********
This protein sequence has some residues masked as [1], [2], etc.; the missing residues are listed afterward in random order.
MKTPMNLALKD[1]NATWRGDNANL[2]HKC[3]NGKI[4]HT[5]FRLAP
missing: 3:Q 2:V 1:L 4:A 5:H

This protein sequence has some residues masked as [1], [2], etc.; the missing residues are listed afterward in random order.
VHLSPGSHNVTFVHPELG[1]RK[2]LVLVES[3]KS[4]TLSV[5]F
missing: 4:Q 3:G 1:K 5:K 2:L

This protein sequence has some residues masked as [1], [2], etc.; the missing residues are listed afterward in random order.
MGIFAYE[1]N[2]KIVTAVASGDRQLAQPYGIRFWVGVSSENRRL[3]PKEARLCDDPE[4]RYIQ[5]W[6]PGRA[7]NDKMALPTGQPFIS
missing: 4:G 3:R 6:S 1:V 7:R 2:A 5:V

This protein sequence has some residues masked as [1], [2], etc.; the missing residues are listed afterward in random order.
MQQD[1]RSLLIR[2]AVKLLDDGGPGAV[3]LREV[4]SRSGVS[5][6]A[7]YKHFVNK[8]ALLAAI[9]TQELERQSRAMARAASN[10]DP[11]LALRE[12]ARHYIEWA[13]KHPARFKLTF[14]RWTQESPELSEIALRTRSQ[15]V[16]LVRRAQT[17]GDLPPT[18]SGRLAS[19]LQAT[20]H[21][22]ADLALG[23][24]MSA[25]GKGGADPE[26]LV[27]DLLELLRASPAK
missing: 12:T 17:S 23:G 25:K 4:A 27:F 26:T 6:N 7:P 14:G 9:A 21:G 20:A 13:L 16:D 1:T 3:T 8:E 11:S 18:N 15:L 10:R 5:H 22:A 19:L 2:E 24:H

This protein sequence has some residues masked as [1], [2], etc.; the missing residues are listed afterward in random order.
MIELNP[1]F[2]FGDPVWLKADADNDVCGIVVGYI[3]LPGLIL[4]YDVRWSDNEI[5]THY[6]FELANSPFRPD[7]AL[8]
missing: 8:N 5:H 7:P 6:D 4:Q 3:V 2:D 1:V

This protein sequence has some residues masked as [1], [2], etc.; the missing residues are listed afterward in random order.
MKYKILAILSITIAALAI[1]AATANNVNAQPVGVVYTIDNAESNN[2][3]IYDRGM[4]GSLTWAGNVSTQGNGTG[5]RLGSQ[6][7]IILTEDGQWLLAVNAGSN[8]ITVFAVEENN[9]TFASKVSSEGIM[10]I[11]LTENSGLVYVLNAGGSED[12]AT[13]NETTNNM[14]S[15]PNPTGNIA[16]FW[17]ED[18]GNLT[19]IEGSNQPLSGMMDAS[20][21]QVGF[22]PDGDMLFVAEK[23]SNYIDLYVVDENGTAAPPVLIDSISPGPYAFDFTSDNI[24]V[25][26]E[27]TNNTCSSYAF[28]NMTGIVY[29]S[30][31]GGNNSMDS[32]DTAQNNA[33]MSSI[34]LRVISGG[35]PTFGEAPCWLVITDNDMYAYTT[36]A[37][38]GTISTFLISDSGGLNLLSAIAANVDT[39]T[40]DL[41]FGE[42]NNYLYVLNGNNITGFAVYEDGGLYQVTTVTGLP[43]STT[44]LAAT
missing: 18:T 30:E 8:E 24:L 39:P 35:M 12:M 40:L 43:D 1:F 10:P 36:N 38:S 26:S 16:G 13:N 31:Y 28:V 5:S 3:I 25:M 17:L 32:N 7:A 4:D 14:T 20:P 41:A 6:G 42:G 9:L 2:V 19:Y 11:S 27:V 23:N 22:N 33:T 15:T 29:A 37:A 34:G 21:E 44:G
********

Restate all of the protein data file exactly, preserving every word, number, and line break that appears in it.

This protein sequence has some residues masked as [1], [2], etc.; the missing residues are listed afterward in random order.
MKTPMNLALKD[1]NATWRGDNANL[2]HKC[3]NGKI[4]HT[5]FRLAP
missing: 3:Q 2:V 1:L 4:A 5:H

This protein sequence has some residues masked as [1], [2], etc.; the missing residues are listed afterward in random order.
VHLSPGSHNVTFVHPELG[1]RK[2]LVLVES[3]KS[4]TLSV[5]F
missing: 4:Q 3:G 1:K 5:K 2:L

This protein sequence has some residues masked as [1], [2], etc.; the missing residues are listed afterward in random order.
MGIFAYE[1]N[2]KIVTAVASGDRQLAQPYGIRFWVGVSSENRRL[3]PKEARLCDDPE[4]RYIQ[5]W[6]PGRA[7]NDKMALPTGQPFIS
missing: 4:G 3:R 6:S 1:V 7:R 2:A 5:V

This protein sequence has some residues masked as [1], [2], etc.; the missing residues are listed afterward in random order.
MQQD[1]RSLLIR[2]AVKLLDDGGPGAV[3]LREV[4]SRSGVS[5][6]A[7]YKHFVNK[8]ALLAAI[9]TQELERQSRAMARAASN[10]DP[11]LALRE[12]ARHYIEWA[13]KHPARFKLTF[14]RWTQESPELSEIALRTRSQ[15]V[16]LVRRAQT[17]GDLPPT[18]SGRLAS[19]LQAT[20]H[21][22]ADLALG[23][24]MSA[25]GKGGADPE[26]LV[27]DLLELLRASPAK
missing: 12:T 17:S 23:G 25:K 4:A 27:F 26:T 6:N 7:P 14:G 9:A 21:G 20:A 13:L 16:D 1:T 3:T 8:E 11:S 18:N 15:L 10:R 5:H 22:A 19:L 2:E 24:H

This protein sequence has some residues masked as [1], [2], etc.; the missing residues are listed afterward in random order.
MIELNP[1]F[2]FGDPVWLKADADNDVCGIVVGYI[3]LPGLIL[4]YDVRWSDNEI[5]THY[6]FELANSPFRPD[7]AL[8]
missing: 8:N 5:H 7:P 6:D 4:Q 3:V 2:D 1:V

This protein sequence has some residues masked as [1], [2], etc.; the missing residues are listed afterward in random order.
MKYKILAILSITIAALAI[1]AATANNVNAQPVGVVYTIDNAESNN[2][3]IYDRGM[4]GSLTWAGNVSTQGNGTG[5]RLGSQ[6][7]IILTEDGQWLLAVNAGSN[8]ITVFAVEENN[9]TFASKVSSEGIM[10]I[11]LTENSGLVYVLNAGGSED[12]AT[13]NETTNNM[14]S[15]PNPTGNIA[16]FW[17]ED[18]GNLT[19]IEGSNQPLSGMMDAS[20][21]QVGF[22]PDGDMLFVAEK[23]SNYIDLYVVDENGTAAPPVLIDSISPGPYAFDFTSDNI[24]V[25][26]E[27]TNNTCSSYAF[28]NMTGIVY[29]S[30][31]GGNNSMDS[32]DTAQNNA[33]MSSI[34]LRVISGG[35]PTFGEAPCWLVITDNDMYAYTT[36]A[37][38]GTISTFLISDSGGLNLLSAIAANVDT[39]T[40]DL[41]FGE[42]NNYLYVLNGNNITGFAVYEDGGLYQVTTVTGLP[43]STT[44]LAAT
missing: 18:T 30:E 8:E 24:L 39:P 35:M 12:M 40:L 43:D 1:F 10:P 36:N 38:S 26:S 16:G 13:N 31:Y 28:V 5:S 3:I 25:M 17:L 32:N 7:A 4:D 14:T 20:P 41:A 6:G 42:G 9:L 2:V 19:Y 11:S 27:V 23:N 22:N 33:T 15:T 29:A 37:A 34:G 21:E 44:G